It’s been a dramatic week for Dundee United in the wake of confirmation of the club’s cost-cutting measures.
The Tangerines remain in discussions with players and coaches – including boss Micky Mellon – about the possibility of 20% wage reductions.
But Mellon’s side got back to winning ways at the weekend, moving up to fifth in the Premiership with a 2-1 home win over Ross County.
Ian Roache answers some important questions about the state of play at Tannadice.
1 – How did United perform on Saturday?
I entered Tannadice on game day with some trepidation, I have to admit.
Even when you hear the words of defiance coming out of the camp pre-match, including promises morale would be unaffected, you still wonder and worry.
Strip it all back and here we have a set of employees of a business who have signed contracts in good faith. That business has now gone back to them and asked for those same contracts to be renegotiated…in a negative way.
This has not happened due to a dip in performance or indiscipline on the part of any player. Each is an innocent party in this case and not responsible for any financial difficulties United find themselves in.
The drama has occurred above their pay grade.
It is the employer that has made the decision that wages need to be cut to help survive the financial impact of the coronavirus.
Therefore, the Tangerines’ players could have felt sorry for themselves but didn’t.
United weren’t brilliant against County but they were worthy winners.
There was no Lawrence Shankland worldie strike but instead a well-struck penalty from Nicky Clark, who also deflected the second goal in via his chest.
It wasn’t bonnie at times and the Staggies had more possession than they did but at long last United looked threatening when going forward.
Also, after the visitors scored I still thought the home team would hang on.
2 – Did there appear to be a strong team spirit within the camp?
I would give them a seven out of 10 for the display and 10 out of 10 for character.
It is easy to scoff at or dismiss the “great bunch of lads in the dressing room” stuff and you wouldn’t hear a player publicly slate his mates, would you?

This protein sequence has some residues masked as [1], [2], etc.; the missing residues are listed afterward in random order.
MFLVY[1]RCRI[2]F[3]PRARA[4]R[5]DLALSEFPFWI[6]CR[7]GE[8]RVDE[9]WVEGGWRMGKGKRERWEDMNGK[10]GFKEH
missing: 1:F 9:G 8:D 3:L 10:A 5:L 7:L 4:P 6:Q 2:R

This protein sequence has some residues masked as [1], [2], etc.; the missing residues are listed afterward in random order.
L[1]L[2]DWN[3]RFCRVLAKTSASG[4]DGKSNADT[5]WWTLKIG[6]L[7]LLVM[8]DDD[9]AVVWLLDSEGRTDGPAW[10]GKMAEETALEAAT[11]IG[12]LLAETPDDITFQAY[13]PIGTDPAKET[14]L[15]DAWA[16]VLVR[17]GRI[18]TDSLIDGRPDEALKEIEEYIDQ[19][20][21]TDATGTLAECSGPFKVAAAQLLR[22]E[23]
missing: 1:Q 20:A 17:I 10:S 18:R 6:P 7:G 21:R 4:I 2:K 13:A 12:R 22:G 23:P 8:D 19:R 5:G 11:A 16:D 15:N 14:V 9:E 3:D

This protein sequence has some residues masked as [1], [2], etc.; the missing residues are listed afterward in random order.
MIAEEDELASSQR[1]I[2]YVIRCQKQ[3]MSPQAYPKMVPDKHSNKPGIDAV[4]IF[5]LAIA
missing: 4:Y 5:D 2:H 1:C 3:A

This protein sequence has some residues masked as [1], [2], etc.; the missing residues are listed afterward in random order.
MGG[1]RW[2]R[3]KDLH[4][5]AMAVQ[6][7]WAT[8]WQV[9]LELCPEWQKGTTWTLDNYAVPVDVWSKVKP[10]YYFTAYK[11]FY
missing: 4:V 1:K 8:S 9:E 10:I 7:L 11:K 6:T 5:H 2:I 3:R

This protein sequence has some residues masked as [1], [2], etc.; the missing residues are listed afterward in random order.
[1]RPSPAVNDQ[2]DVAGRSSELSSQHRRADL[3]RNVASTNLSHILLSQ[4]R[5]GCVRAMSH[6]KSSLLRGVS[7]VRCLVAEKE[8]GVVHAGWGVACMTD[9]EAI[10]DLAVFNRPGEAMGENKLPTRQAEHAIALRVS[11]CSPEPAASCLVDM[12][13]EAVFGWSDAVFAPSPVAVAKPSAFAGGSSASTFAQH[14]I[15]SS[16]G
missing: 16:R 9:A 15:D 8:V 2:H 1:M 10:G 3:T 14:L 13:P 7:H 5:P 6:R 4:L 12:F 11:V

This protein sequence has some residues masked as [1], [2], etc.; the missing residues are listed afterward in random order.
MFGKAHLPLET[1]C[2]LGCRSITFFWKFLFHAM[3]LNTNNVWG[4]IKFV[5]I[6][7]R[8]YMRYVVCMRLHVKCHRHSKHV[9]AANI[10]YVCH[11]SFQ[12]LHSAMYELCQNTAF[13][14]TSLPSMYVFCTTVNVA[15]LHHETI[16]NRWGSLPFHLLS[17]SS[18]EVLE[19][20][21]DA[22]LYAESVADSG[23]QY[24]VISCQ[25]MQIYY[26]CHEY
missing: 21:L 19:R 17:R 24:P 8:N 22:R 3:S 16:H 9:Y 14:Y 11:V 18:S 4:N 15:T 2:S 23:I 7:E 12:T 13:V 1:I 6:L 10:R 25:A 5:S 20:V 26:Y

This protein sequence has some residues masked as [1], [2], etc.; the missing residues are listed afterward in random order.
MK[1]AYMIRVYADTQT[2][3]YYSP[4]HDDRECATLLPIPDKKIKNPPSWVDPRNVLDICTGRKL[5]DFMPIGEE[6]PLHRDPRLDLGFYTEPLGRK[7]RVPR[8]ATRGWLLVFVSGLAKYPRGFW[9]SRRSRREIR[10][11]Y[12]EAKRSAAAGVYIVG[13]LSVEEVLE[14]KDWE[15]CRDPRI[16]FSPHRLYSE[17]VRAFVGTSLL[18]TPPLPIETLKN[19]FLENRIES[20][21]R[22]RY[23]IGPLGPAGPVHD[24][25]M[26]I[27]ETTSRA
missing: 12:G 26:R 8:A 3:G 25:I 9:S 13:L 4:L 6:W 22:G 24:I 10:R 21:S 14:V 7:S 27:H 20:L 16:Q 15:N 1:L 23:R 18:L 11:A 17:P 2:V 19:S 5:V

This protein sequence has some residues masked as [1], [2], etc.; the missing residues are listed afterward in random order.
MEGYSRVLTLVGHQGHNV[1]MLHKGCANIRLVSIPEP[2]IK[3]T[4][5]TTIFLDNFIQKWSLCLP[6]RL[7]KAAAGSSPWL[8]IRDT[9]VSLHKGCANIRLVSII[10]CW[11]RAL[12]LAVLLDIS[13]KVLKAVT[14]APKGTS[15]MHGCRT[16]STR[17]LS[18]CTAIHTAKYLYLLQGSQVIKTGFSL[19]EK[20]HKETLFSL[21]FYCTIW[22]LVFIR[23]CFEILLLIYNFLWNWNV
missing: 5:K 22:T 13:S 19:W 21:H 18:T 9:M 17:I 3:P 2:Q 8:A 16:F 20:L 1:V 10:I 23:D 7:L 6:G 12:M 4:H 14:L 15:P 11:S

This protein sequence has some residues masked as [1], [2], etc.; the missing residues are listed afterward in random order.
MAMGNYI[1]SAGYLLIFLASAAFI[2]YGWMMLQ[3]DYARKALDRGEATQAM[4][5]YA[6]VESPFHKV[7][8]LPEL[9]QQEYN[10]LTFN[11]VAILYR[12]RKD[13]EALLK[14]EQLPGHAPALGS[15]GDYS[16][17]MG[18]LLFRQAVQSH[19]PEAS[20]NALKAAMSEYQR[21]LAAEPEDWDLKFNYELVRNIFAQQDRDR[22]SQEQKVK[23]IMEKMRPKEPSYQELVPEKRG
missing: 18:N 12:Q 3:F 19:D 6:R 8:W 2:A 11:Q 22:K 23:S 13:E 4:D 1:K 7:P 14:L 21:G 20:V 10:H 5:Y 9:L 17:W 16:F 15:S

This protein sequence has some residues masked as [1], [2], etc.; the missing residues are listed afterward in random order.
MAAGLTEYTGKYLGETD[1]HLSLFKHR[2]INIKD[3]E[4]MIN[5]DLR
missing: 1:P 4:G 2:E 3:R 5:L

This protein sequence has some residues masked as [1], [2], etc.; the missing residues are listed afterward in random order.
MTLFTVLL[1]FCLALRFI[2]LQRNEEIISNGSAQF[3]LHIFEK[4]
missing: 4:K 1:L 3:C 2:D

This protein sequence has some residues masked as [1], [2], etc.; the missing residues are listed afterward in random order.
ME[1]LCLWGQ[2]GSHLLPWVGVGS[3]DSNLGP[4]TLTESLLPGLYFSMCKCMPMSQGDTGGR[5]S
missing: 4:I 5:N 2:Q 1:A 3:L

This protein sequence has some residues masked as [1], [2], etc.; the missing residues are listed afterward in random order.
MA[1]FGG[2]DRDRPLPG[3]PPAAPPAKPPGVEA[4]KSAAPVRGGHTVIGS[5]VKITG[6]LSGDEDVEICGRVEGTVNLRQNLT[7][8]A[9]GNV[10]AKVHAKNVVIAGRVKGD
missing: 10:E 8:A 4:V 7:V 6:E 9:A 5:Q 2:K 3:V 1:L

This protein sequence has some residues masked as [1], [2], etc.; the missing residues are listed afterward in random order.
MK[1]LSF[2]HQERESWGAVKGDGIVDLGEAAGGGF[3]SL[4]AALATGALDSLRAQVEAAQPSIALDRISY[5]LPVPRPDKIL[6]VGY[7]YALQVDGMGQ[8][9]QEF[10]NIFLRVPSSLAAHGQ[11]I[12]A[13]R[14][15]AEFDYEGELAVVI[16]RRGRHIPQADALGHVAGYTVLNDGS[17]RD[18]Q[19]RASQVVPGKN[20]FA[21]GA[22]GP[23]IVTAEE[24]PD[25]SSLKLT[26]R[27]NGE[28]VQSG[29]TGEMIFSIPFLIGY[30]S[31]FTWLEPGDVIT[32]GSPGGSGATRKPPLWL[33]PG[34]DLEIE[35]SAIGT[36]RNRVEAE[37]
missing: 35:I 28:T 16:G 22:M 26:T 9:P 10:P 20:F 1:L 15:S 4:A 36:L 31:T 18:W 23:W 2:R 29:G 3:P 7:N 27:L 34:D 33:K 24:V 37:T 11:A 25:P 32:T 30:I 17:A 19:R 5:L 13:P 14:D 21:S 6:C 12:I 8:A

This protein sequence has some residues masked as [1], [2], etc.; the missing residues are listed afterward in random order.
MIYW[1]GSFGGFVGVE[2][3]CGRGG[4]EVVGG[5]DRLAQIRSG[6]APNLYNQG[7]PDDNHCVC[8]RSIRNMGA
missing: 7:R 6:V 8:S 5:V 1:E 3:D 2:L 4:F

Nevertheless, I do think the United players are close and don’t want to let their pals and co-workers down on the park.
I sense there was a real “we’ll-show-them” attitude before kick-off on Saturday, a determination to prove to the world they are professionals who won’t be derailed by the pay cuts.
Fair play to them and I think the fans will have appreciated seeing their guys get a job done under challenging circumstances.
3 – Micky Mellon feels United don’t get the credit for their results because fans and pundits forget they’ve just come up from the Championship – do you agree or disagree?
Hmmm. I would disagree.
I think the supporters and media, on the whole, do appreciate that.
I believe there is a recognition that United are finding their feet and slowly anchoring themselves in the division.
The team hasn’t exactly been on fire on the pitch of late and there was a lack of attacking ambition in, for example, the previous league matches against St Johnstone and Aberdeen. That analysis seemed fair to me.
Listen carefully though – and I’m sure Micky does – you could also hear credit for a couple of decent, hard-earned points in those games.
The manager is maybe just doing his job and trying to engender something of a siege mentality. There was certainly a real, united with a small ‘u’ team effort on Saturday.
4 – Who was the Tangerines’ stand-out player?
The award has to go to Nicky Clark, a player whom many thought might not be in the first team by now.
The arrival of Marc McNulty at the club put a question mark over him but the on-loan Reading man was missing through injury against County. Clark also made it into the side a week earlier at McDiarmid Park when both McNulty and Shankland played.
Clark is ice cool in pressure situations, such as the penalty against County.
It is worth mentioning that he now has seven goals this season – a tidy tally.
He also works well with Shankland, as we saw a few times at the weekend.
Of course, he feared he had been robbed of a second goal but that was corrected, much to his relief. Clark deserved the double and was my man of the match.
5 – How did Jeando Fuchs perform after coming off the bench?
The Cameroon midfielder’s arrival has been long-awaited, to put it mildly.
Indeed, such has been the build-up, I was surprised he didn’t appear on the pitch in a superhero cape, pen a Booker-winning novel, compose a concerto, paint a masterpiece and then announce world peace – all before touching the ball.
The clock ticked to 77 minutes when substitute Fuchs replaced Ian Harkes. County’s goal came four minutes later but he wasn’t involved in its concession.
He was busy and enthusiastic as the Tangerines saw the game out and it was nice to see him strutting his stuff in the middle of the park. United will now be tempted to start him at St Mirren on Friday.
6 – Sporting director Tony Asghar was quizzed about United’s off-field situation on BBC Sportsound before the game – how did he handle it?
Of course, the main thing was not his own performance on the radio but how much information he gave to fans worried about what is going on at Tannadice.
He used the word “prudent” in explaining how the club’s recruitment process has been conducted but there would be a few people – including United supporters – who would challenge that.
Also, the timing of the salary move is open to question when clubs like Hibs and Aberdeen, who went through a similar process, did their cost-cutting in the summer not 13 games into a league campaign.
Fair play to Asghar for speaking, though. He got his message across and, in times like these, the greater the communication to supporters the better.